Gwyn wrote:Might we be guilty of applying too broad an interpretation to "...or another chant that is suited to the sacred action, the day, or the time of year," ?
Some places see this as licence to simply have hymn (which may or may not be appropriate).
I quite agree with this.
We all know all of the quotes from pope after pope and all the documents about the importance of chant and yet we still interpret the documents in a way which suits us best and fits into what we want.
JW wrote:As parish music directors, are we guilty of adversely affecting people's worship by imposing our own advanced musical taste?
My initial point, which I admit may have been slightly badly made, was that no-one ought to impose any musical taste of any particular style, but rather that we should sing the music which is already there and provided for us.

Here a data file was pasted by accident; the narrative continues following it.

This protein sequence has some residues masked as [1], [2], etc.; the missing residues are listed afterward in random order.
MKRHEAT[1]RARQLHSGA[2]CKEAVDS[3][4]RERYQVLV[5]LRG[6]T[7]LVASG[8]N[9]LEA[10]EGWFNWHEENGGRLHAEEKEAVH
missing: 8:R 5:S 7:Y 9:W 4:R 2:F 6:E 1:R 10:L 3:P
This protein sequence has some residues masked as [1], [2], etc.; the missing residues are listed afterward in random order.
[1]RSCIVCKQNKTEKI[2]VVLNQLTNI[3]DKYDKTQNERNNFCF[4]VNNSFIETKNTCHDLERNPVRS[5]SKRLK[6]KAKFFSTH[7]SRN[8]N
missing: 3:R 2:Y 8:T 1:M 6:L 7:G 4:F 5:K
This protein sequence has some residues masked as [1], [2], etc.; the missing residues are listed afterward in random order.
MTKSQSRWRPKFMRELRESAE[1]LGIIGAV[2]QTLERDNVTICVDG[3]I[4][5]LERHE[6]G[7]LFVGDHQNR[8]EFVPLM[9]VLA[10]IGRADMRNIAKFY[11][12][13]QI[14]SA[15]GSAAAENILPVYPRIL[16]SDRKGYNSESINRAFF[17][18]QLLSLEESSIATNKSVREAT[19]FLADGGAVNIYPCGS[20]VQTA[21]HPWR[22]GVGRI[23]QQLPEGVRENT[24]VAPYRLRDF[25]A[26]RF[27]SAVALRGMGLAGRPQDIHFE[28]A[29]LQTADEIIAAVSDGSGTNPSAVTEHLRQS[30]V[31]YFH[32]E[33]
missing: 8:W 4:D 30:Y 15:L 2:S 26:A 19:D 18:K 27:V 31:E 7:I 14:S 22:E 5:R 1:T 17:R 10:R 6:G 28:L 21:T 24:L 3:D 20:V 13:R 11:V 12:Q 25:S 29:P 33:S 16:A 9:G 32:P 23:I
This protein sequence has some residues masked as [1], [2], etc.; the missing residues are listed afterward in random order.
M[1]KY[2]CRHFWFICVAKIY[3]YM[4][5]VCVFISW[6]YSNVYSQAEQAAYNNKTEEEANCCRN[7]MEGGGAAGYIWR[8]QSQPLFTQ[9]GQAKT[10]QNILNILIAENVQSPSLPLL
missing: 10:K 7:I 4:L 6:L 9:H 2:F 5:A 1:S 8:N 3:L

How good would it be to show up to a choir rehearsal or Mass and know that everything you were going to need was all there ready and waiting for you? All without the need for anyone in the parish to exert their own agenda or musical preference (relating back to the original purpose of this thread).
Yes, the chants are difficult, but they have been so for over 1000 years. Are we saying that people are too thick to get the hang of them? Were the faithful of the last few centuries too thick also? Are we really saying that to exclude them in favour of more learnable/ singable/ congregation-friendly music is the best way to do true justice to the holy sacrifice of the Mass?
The big danger with allowing people the freedom to choose what they want (for whatever reason they want) is that one style/ way of doing things will triumph over another based solely on those person's tastes/ agenda, thus creating a sort of 'para-liturgy' which is more focused on them/ their own ideas/ their own (mis)interpretation of GIRM than it is on God.
I would rather things were more prescribed and the decisions were taken out of our hands, then our own egos wouldn't come into it. Sorry, radical, I know.